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Are alpha and beta oscillations spatially dissociated over the cortex in context‐driven spoken‐word production?

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Alday,  Phillip M.
Psychology of Language Department, MPI for Psycholinguistics, Max Planck Society;

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Citation

Cao, Y., Oostenveld, R., Alday, P. M., & Piai, V. (2022). Are alpha and beta oscillations spatially dissociated over the cortex in context‐driven spoken‐word production? Psychophysiology, 59(6): e13999. doi:10.1111/psyp.13999.


Cite as: http://hdl.handle.net/21.11116/0000-0009-DFFD-0
Abstract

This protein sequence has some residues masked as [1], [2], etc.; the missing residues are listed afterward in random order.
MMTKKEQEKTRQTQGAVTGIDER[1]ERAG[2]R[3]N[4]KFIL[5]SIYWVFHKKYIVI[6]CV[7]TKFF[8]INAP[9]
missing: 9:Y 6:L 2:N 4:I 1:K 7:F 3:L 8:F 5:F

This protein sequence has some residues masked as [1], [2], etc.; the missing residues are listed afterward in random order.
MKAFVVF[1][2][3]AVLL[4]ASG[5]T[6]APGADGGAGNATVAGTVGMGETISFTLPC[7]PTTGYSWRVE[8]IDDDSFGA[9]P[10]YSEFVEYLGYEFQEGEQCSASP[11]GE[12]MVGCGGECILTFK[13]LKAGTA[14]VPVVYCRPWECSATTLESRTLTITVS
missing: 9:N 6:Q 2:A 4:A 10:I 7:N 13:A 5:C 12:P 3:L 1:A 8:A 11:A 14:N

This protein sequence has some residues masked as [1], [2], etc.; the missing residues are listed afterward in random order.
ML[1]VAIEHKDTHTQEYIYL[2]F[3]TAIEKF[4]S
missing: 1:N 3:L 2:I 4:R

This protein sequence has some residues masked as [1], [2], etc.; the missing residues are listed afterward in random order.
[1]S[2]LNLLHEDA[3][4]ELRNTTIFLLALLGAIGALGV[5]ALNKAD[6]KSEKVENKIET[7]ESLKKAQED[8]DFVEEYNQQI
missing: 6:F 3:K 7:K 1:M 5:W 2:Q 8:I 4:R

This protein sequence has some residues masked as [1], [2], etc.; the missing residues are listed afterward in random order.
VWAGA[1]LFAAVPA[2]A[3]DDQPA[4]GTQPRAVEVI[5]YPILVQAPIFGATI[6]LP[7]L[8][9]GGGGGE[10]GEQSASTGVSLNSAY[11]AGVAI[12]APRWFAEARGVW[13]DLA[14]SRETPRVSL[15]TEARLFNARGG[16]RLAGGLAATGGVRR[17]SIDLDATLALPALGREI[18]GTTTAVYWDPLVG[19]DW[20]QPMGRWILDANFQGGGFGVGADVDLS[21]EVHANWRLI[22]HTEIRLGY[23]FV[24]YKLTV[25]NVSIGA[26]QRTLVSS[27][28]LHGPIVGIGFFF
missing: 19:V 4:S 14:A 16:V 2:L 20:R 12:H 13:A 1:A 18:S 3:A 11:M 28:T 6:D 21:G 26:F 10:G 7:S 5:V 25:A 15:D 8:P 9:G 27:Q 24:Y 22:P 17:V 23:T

Decreases in oscillatory alpha- and beta-band power have been consistently found in spoken-word production. These have been linked to both motor preparation and conceptual-lexical retrieval processes. However, the observed power decreases have a broad frequency range that spans two “classic” (sensorimotor) bands: alpha and beta. It remains unclear whether alpha- and beta-band power decreases contribute independently when a spoken word is planned. Using a re-analysis of existing magnetoencephalography data, we probed whether the effects in alpha and beta bands are spatially distinct. Participants read a sentence that was either constraining or non-constraining toward the final word, which was presented as a picture. In separate blocks participants had to name the picture or score its predictability via button press. Irregular-resampling auto-spectral analysis (IRASA) was used to isolate the oscillatory activity in the alpha and beta bands from the background 1-over-f spectrum. The sources of alpha- and beta-band oscillations were localized based on the participants’ individualized peak frequencies. For both tasks, alpha- and beta-power decreases overlapped in left posterior temporal and inferior parietal cortex, regions that have previously been associated with conceptual and lexical processes. The spatial distributions of the alpha and beta power effects were spatially similar in these regions to the extent we could assess it. By contrast, for left frontal regions, the spatial distributions differed between alpha and beta effects. Our results suggest that for conceptual-lexical retrieval, alpha and beta oscillations do not dissociate spatially and, thus, are distinct from the classical sensorimotor alpha and beta oscillations.